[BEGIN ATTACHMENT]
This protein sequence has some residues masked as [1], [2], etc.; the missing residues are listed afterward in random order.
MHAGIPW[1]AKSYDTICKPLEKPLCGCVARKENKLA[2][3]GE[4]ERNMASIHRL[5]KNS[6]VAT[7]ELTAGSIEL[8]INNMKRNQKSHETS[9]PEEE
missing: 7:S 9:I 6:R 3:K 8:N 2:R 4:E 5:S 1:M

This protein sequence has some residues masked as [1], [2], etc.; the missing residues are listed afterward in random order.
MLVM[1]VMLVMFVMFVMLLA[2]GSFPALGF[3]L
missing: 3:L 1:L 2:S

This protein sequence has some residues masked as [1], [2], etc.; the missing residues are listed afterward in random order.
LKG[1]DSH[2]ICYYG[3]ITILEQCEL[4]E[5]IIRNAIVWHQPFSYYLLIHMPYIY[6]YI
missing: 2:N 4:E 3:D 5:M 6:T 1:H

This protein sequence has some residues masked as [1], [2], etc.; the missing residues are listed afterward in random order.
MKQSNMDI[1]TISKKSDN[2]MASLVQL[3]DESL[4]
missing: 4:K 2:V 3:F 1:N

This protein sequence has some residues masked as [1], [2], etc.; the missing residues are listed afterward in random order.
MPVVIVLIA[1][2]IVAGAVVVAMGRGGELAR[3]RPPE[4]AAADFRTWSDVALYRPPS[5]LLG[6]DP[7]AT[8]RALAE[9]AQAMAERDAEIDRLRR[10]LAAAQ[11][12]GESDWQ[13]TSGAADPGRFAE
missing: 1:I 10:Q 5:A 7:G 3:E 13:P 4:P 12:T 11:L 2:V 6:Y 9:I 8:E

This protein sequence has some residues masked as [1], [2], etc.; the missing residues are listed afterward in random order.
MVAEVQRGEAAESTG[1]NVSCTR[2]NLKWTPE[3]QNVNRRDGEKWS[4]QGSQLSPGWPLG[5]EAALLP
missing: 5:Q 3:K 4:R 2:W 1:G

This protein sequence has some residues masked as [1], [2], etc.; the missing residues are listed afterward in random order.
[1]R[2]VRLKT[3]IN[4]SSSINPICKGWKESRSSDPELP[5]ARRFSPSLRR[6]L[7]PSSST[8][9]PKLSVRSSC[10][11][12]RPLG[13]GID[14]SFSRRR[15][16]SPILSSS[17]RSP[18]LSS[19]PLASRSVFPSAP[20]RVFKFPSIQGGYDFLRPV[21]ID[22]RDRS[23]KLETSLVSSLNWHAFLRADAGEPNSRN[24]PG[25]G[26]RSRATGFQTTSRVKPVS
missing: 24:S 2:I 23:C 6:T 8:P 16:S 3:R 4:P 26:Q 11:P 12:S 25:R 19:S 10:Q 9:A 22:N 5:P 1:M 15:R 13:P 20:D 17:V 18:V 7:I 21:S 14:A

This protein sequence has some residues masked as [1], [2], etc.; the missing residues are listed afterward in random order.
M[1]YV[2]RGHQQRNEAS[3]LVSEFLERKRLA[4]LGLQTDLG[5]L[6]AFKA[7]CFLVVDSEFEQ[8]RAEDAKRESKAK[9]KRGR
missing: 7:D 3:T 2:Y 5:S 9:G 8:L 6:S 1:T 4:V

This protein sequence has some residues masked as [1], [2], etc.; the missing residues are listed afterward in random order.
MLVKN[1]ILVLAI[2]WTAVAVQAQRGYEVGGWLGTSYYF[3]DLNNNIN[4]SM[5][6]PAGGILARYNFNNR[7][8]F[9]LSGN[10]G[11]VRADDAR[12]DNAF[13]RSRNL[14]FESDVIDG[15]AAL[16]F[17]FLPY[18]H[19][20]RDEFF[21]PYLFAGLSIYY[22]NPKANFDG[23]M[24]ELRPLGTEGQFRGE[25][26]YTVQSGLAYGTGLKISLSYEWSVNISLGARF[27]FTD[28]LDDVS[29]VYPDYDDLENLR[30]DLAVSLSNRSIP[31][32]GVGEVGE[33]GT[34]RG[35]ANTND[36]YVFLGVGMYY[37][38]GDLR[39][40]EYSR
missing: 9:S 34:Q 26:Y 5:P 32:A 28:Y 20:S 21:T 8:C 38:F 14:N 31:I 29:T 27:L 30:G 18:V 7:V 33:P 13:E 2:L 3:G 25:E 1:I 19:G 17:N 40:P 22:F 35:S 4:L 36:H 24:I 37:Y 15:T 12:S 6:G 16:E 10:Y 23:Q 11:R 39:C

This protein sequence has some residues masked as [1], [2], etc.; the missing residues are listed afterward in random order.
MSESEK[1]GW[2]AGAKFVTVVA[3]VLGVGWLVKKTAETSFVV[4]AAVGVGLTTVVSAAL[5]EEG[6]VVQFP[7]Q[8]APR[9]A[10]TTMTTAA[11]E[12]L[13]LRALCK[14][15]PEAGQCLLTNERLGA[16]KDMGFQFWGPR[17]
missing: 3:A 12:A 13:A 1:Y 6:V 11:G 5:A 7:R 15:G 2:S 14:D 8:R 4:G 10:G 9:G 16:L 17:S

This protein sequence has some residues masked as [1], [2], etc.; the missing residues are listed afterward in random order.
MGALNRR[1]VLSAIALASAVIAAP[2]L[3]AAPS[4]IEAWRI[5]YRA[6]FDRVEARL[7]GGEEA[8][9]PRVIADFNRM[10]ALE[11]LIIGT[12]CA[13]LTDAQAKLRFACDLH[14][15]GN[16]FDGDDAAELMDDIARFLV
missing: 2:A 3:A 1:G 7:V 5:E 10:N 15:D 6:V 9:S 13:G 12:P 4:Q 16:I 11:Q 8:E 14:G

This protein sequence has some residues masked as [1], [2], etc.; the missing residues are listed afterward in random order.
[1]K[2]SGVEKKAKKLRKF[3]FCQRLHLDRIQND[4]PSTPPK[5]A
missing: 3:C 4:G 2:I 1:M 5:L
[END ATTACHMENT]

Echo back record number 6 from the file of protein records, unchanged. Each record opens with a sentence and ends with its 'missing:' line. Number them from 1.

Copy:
This protein sequence has some residues masked as [1], [2], etc.; the missing residues are listed afterward in random order.
MVAEVQRGEAAESTG[1]NVSCTR[2]NLKWTPE[3]QNVNRRDGEKWS[4]QGSQLSPGWPLG[5]EAALLP
missing: 5:Q 3:K 4:R 2:W 1:G